When we looked into the third-party API issue, we realized that a free and functioning backend could save the client’s money. We needed only to puzzle out how to unite a few free APIs, so that an extra request per second or an extra user per month wouldn’t affect the app.
The thing is that free APIs have request limits, like 1,000 transaction requests per minute. The 1001 user is going to see an error. We needed to find an efficient API combination for each function. It’s just like drawing a line to the correct answer.
What we did:
First, we selected an individual API service for each task. So, we got a multifunctional API set:
- Etherscan.io — to view the details on tokens and coin balance (the app switches to infura.io once the limit is reached).
- Cryptocompare.com — to view the token and ethereum costs in various currencies.
- Opensea.io — to view the NFT tokens data.
- Moralis.io — to view the transaction history.
Initially, we chose Etherscan for the transaction history and the token details. If a user requests the transaction history for one wallet, the service returns hashes — long and unique sets of numbers. The system sends one more request to the API to get more details on one hash (the status, the sum, and the transaction time). This is a very complicated process. Besides, etherscan accepts 5 requests per second, tops, so the app would display errors often. That is why we integrated the Moralis API. It requires one request only, and the limit is higher: 25 requests per second.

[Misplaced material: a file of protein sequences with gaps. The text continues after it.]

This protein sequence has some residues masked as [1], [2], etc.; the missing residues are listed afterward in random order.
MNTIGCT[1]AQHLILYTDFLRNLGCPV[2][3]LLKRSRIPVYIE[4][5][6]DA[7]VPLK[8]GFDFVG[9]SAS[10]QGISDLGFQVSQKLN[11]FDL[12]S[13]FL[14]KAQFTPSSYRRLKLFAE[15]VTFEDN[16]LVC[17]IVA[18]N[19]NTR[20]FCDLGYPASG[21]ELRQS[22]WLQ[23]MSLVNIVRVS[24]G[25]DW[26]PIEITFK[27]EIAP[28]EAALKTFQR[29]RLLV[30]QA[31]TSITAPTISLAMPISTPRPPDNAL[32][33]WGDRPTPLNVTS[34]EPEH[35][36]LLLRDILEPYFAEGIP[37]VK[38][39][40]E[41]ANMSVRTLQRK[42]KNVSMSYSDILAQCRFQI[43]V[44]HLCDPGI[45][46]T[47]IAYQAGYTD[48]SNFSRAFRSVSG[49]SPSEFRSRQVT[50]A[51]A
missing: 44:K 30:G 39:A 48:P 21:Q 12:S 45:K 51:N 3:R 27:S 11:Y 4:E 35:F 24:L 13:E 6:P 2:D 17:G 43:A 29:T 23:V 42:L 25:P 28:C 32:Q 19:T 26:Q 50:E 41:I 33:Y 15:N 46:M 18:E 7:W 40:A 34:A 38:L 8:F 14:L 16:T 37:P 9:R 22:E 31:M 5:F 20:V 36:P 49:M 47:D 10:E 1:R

Then we puzzled over the best way to integrate the API services. Let’s take the cryptocompare.
As a rule, the cryptocompare service is used along with a special user ID — an API-key. It’s available in the personal account after registration. A user can select a price rate there too. Cryptocompare accepts 100,000 per month for free.
1 user = 1 request. The 100,001st user will see an error instead of token cost.
That is why we rejected API-keys. Now the system counts the number of requests from one device, not the number of users. The request limit decreased to 50,000 per month, but it’s more than enough for one user.
As a result, the system doesn’t return errors caused by request limits. An endless amount of users can learn the token cost.
Ditching the backend led to a few captivating challenges. We had to keep in mind that all the data must be stored in the smartphone: no data bases, no big data sorting and concatenation. The requests to the third-party APIs were the most awful headache, but we cracked this riddle.
What’s next for the project?
The final app looks like this
At the end of April, we sent the Android app file to the clients. Michael and Yao haven’t uploaded the app to the App Store and Google Play yet, as they want to show it to their investors first. For presentations, we created a special Test Fight version.
All in all it took us 1268 hours to deal with the project: 59 hours for design, 327 hours for testing, and all the rest — for development.